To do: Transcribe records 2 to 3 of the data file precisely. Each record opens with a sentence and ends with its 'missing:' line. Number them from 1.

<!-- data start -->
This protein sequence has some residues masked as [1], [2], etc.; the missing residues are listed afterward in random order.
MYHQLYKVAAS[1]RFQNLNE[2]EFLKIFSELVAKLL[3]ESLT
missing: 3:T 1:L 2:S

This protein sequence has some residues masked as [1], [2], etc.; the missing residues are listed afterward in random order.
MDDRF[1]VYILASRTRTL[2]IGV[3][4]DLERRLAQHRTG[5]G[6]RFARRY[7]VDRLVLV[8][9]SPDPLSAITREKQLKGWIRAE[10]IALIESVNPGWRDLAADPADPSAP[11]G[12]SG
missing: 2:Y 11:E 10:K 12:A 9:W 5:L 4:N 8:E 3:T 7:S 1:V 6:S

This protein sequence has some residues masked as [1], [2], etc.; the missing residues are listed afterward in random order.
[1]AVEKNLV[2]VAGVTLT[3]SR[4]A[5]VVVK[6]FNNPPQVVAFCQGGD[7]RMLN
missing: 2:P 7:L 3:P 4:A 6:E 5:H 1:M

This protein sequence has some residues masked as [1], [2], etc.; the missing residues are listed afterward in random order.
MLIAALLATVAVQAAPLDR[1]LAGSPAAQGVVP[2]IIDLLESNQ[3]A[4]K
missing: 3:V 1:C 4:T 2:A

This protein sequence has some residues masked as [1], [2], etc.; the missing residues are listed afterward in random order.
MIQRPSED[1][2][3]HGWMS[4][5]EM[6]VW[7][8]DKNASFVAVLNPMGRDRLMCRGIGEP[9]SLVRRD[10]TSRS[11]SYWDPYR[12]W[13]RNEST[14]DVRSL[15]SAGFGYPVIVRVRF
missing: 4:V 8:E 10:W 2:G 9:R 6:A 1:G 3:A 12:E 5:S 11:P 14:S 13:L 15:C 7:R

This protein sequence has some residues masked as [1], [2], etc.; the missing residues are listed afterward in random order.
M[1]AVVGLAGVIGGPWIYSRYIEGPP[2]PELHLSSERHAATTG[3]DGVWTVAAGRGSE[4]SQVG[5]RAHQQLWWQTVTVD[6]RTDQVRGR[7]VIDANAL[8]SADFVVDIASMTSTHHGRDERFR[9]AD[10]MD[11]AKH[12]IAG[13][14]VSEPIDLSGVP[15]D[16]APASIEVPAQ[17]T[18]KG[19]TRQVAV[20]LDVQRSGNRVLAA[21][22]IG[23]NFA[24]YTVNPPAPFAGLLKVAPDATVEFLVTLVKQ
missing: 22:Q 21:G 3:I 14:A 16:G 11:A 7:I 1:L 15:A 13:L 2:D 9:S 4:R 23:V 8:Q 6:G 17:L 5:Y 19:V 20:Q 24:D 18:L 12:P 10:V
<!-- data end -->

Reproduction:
This protein sequence has some residues masked as [1], [2], etc.; the missing residues are listed afterward in random order.
MDDRF[1]VYILASRTRTL[2]IGV[3][4]DLERRLAQHRTG[5]G[6]RFARRY[7]VDRLVLV[8][9]SPDPLSAITREKQLKGWIRAE[10]IALIESVNPGWRDLAADPADPSAP[11]G[12]SG
missing: 2:Y 11:E 10:K 12:A 9:W 5:L 4:N 8:E 3:T 7:S 1:V 6:S

This protein sequence has some residues masked as [1], [2], etc.; the missing residues are listed afterward in random order.
[1]AVEKNLV[2]VAGVTLT[3]SR[4]A[5]VVVK[6]FNNPPQVVAFCQGGD[7]RMLN
missing: 2:P 7:L 3:P 4:A 6:E 5:H 1:M